The Daring
Diagonal
Virtual
Museum

A division of the Center
for the Study of Diagonality
in World Culture

Daring Diagonal Virtual Museum
Josef Albers
Steps
Josef Albers, artist
1935
Executed by:
Date:

The works and teachings of German-born artist and educator Josef Albers (1888-1976) are central to the emergence of Diagonality in the 20th century. In 1925, Albers was promoted to professor at the famous German teaching institution the Bauhaus when the institution moved from Weimer to Dessau. There, he married Anni Albers (née Annelise Fleischmann), who was his life-long partner in creative adventures and an equally significant artist in her own right.

In 1933, when the Nazis forced the closure of the Bauhaus, many noteworthy and potentially influential artists left the country. Architect Philip Johnson, then curator of the Museum of Modern Art in New York City, helped Albers land a job as head of Black Mountain College, an art school in North Carolina. A move important to the history of Diagonality occurred in 1950, when Albers left Black Mountain College and went to Yale University to head its department of design. Yale at that time was a cauldron of creativity and revolutionary ideas. It was a hotbed of Diagonality. Architect Louis Kahn taught there from 1947 to 1957. Historian and lecturer Vincent Scully Jr., a diagonal enthusiast and proponent of the diagonal motif exemplified by Michelangelo’s fortification drawings, also started teaching at Yale beginning in 1947.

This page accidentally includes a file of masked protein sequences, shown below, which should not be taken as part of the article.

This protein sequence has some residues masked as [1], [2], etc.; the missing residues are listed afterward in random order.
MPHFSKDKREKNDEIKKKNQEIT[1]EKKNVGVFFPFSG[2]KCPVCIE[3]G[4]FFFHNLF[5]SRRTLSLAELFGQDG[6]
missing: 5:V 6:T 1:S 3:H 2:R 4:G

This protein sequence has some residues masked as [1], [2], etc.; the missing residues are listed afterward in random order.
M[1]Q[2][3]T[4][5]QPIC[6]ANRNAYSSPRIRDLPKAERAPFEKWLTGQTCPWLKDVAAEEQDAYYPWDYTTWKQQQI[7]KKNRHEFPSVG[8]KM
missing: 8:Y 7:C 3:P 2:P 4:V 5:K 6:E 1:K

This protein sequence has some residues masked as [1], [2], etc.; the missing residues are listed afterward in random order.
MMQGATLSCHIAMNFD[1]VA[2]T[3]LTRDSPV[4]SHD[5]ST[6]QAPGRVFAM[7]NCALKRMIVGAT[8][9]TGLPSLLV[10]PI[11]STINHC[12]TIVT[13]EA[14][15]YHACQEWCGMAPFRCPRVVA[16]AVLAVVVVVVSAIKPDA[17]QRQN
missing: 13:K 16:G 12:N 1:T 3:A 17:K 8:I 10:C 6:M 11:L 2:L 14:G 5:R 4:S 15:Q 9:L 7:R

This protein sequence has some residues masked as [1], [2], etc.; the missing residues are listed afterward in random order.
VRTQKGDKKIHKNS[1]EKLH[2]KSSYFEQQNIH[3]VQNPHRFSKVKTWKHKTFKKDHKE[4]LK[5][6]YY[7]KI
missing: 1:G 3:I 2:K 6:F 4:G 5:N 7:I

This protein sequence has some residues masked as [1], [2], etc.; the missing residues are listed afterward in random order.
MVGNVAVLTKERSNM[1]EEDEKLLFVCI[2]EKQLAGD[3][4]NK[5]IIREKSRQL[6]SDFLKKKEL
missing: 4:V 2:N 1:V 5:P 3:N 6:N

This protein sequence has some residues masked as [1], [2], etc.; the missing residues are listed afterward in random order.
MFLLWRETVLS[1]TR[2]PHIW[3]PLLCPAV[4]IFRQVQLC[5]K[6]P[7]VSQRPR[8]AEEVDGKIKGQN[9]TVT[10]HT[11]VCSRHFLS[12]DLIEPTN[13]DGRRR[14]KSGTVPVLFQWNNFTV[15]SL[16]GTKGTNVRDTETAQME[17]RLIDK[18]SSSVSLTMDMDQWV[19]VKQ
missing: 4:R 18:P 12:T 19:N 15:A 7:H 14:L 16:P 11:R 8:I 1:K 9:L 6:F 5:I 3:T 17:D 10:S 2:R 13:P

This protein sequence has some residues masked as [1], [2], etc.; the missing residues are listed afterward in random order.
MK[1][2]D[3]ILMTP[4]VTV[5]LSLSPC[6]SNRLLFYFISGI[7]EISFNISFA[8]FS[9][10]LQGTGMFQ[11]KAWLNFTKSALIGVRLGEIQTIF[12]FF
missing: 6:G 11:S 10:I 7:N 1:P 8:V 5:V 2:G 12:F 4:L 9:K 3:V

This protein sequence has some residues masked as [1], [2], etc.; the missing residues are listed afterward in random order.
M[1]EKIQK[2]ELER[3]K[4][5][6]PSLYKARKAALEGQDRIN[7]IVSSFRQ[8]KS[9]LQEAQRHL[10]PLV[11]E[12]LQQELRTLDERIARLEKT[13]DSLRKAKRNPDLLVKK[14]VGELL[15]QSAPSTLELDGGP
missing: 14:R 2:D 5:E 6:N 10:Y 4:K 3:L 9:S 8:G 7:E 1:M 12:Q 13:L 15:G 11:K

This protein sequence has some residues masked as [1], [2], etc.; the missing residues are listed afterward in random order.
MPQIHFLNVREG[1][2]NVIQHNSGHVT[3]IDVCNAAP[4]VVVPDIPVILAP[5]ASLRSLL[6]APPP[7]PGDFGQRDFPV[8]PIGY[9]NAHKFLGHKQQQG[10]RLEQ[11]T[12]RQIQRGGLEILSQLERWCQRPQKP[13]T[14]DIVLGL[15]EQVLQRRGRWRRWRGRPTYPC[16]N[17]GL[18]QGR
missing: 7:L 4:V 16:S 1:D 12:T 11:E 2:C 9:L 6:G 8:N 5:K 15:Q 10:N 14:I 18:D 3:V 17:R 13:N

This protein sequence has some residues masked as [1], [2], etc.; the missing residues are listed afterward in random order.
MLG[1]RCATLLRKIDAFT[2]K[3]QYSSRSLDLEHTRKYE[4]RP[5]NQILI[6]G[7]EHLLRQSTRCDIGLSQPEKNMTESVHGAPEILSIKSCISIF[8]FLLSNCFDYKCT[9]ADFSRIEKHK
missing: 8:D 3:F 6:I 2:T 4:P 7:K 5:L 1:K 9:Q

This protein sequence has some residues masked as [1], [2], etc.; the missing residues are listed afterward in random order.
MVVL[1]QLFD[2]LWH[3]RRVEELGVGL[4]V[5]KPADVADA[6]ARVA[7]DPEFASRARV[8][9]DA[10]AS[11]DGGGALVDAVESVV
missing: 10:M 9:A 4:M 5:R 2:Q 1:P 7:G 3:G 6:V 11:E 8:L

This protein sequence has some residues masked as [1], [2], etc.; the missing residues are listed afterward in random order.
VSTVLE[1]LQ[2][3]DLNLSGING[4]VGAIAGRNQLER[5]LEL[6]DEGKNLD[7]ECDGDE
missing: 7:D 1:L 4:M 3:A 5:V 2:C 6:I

Although well-known for his paintings of concentric squares in a disciplined arrangement of colors, Albers' lesser known drawings in black on white, white on black, and some with variable shadings of gray, make a significant contribution to the world of minimalist geometric art. At first glance, his series called Despite Straight Lines published by the MIT Press, might be dismissed as simply visually engaging. Some drawings use only vertical and horizontal lines, but even with this limited vocabulary Albers manages to achieve compelling diagonal patterns. When he tilts all the lines, so that nothing in the drawing is parallel to the rectangular frame of the page, Albers performs geometric magic. On close and patient inspection, all sorts of visual illusions become apparent, similar to an Escher graphic. Planes appear to recede, then shift and move forward. The precision, discipline, and inventiveness of Albers’ Despite Straight Lines is a marvel to behold and endlessly rewarding.

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